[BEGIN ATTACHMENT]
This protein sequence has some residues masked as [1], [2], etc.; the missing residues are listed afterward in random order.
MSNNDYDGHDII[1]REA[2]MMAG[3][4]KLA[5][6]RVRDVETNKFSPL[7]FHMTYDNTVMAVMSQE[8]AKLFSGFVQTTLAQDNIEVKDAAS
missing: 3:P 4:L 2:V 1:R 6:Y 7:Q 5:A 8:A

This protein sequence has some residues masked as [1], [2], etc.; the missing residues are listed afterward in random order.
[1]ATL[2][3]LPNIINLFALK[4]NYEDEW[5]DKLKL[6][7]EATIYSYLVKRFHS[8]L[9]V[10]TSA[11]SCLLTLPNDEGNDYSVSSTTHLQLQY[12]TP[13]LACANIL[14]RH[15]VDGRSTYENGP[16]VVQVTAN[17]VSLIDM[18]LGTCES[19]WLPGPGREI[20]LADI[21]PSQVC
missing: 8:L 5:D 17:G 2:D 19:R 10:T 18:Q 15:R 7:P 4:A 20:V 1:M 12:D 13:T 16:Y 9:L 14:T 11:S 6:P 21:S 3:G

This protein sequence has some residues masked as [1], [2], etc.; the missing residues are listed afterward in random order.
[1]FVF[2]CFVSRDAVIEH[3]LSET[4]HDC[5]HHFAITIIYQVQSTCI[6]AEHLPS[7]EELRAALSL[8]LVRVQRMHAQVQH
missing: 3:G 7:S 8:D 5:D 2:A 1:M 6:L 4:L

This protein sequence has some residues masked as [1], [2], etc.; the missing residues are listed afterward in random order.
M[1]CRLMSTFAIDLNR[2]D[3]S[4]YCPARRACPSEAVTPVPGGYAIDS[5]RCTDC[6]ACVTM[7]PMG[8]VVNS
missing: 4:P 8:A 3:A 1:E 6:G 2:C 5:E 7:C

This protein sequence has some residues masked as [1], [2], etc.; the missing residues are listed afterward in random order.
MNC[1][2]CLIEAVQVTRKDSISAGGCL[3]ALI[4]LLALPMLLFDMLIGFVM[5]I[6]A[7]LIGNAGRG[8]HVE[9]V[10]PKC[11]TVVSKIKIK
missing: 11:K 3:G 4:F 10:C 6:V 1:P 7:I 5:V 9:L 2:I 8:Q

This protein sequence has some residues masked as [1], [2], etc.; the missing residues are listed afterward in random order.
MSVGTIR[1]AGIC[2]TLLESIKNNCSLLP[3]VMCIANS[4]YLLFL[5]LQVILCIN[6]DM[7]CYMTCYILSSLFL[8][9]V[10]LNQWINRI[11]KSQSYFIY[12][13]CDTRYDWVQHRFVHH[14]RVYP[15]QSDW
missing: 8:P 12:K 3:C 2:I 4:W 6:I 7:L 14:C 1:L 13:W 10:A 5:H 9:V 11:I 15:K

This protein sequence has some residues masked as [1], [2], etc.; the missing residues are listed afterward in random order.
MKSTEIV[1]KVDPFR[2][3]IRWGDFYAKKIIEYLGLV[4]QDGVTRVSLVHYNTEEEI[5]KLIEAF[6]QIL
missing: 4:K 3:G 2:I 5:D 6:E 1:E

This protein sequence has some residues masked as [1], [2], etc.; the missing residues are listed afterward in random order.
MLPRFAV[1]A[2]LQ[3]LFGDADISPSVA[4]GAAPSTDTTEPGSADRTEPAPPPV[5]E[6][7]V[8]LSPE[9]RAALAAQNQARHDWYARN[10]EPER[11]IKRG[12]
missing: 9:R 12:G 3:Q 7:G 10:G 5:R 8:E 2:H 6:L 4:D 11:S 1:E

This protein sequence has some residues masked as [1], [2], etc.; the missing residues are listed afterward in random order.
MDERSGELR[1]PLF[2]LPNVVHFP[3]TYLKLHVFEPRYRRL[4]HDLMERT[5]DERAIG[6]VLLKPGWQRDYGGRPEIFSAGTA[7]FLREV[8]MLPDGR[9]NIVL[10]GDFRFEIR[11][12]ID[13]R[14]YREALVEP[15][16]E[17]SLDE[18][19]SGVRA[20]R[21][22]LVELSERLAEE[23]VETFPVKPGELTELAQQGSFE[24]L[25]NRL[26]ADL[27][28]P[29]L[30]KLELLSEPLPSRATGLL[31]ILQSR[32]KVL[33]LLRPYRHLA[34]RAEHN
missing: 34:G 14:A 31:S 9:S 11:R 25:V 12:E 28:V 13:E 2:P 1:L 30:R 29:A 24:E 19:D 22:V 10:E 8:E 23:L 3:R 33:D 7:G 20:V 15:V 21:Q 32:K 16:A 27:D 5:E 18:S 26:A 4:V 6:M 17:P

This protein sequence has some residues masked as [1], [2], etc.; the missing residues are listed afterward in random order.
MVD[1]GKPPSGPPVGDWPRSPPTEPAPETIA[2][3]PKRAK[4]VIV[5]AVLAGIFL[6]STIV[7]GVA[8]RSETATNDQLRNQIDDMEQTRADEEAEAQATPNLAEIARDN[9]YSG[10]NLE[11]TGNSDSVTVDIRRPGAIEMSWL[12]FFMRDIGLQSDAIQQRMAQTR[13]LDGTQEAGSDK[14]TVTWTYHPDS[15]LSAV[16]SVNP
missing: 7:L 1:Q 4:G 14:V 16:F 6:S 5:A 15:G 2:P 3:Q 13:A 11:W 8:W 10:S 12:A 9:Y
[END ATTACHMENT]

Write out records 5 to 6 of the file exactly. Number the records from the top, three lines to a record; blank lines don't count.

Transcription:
This protein sequence has some residues masked as [1], [2], etc.; the missing residues are listed afterward in random order.
MNC[1][2]CLIEAVQVTRKDSISAGGCL[3]ALI[4]LLALPMLLFDMLIGFVM[5]I[6]A[7]LIGNAGRG[8]HVE[9]V[10]PKC[11]TVVSKIKIK
missing: 11:K 3:G 4:F 10:C 6:V 1:P 7:I 5:V 9:L 2:I 8:Q

This protein sequence has some residues masked as [1], [2], etc.; the missing residues are listed afterward in random order.
MSVGTIR[1]AGIC[2]TLLESIKNNCSLLP[3]VMCIANS[4]YLLFL[5]LQVILCIN[6]DM[7]CYMTCYILSSLFL[8][9]V[10]LNQWINRI[11]KSQSYFIY[12][13]CDTRYDWVQHRFVHH[14]RVYP[15]QSDW
missing: 8:P 12:K 3:C 2:I 4:W 6:I 7:L 14:C 1:L 13:W 10:A 5:H 9:V 11:I 15:K